I can't get my head round why the warp should be prepared with +/- 10 separate threads at a time, nor why there should be a cross during in the preparation of the warp.  Plus I am having on-going problems with the edge - no matter how careful I am to keep the tension firm, the edges of the fabric are jagged.  Is there a weaver out there who can advise and assist?
Catching the incorrect threads on the shaft I'm
working with results in loose threads.  Again,
I've learned my lesson, Loom
I also discovered when I finished my first test piece that I had managed to catch some incorrect weft threads - resulting in the above picture.

Ah, well - it's all a learning curve :)

I have only woven using two of the four shafts.  I need to google how using all four shafts will affect the fabric produced by the loom.

And I need to find out low I can make the woven fabric more "lacy" and not so thightly woven.

But, with all the hiccoughs, I'm loving weaving, and have the loom set up in the dining room so that whenever I have a free moment I can sit down and continue weaving immediately...

Friday, 12 December 2014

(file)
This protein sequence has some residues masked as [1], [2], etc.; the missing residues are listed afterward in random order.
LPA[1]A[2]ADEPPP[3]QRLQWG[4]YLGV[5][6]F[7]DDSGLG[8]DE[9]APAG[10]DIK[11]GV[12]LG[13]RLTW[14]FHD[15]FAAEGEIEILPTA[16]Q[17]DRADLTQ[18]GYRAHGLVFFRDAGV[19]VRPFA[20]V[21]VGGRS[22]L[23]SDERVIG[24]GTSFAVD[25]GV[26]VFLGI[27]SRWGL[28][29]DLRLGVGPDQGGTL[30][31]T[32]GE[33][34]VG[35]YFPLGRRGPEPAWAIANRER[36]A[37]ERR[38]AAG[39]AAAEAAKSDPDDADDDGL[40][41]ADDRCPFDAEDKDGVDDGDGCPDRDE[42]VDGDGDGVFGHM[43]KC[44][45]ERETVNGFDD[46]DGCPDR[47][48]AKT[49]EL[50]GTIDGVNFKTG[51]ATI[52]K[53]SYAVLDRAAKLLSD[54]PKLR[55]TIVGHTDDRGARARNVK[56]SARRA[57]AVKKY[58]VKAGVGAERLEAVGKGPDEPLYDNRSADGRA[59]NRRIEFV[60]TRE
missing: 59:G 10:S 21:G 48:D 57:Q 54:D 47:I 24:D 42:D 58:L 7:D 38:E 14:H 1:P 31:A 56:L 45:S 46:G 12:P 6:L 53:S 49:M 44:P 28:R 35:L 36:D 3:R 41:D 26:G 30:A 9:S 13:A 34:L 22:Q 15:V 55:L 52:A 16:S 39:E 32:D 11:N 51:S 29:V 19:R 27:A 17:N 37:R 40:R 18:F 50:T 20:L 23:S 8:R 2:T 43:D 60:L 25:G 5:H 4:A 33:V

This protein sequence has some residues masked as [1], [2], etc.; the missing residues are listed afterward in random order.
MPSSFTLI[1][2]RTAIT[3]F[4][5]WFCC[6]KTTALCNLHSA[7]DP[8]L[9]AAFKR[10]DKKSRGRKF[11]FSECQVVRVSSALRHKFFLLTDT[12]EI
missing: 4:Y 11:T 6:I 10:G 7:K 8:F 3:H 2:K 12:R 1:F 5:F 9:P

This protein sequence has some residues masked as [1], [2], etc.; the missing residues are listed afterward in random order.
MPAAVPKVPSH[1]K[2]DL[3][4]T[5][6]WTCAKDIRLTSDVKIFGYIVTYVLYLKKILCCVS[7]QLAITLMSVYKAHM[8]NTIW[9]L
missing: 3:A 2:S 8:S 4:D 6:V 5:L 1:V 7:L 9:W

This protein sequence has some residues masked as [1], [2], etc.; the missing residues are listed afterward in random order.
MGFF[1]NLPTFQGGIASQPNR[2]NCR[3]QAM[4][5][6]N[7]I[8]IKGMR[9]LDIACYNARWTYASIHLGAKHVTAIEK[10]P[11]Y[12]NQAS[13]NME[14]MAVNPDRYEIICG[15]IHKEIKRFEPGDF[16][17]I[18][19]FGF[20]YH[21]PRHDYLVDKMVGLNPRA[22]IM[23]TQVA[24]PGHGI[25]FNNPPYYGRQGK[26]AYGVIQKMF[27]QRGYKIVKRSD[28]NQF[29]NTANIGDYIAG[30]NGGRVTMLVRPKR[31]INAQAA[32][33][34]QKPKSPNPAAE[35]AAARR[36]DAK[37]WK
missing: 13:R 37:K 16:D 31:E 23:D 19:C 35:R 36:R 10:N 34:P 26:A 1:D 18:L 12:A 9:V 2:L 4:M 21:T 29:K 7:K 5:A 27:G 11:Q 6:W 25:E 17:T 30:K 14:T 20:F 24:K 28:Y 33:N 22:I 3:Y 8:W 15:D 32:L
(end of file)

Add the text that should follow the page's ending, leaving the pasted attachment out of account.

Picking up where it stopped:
Animals have feelings too..

... and this is amply portrayed by Minky.
When RMan has his morning cup of coffee
outside, Minky can't wait to greet him
Everytime RMan walks anywhere near Minky, Minky shows his pleasure by lifting his tail up high, walking / running over to RMan, and giving his head / neck / face a gentle sniff.

When we first took ownership of Miranda and Kris I asked the breeder if they showed pleasure / displeasure with any parts of their body (similar to a rhiino which lifts it's tail straight up to indicate that it is displeased, etc) - such as their with their ears, mouths, or tails.  She said no.

Minky the alapaca has proved her wrong :)

And this further proves the heading of this post.

Sunday, 23 November 2014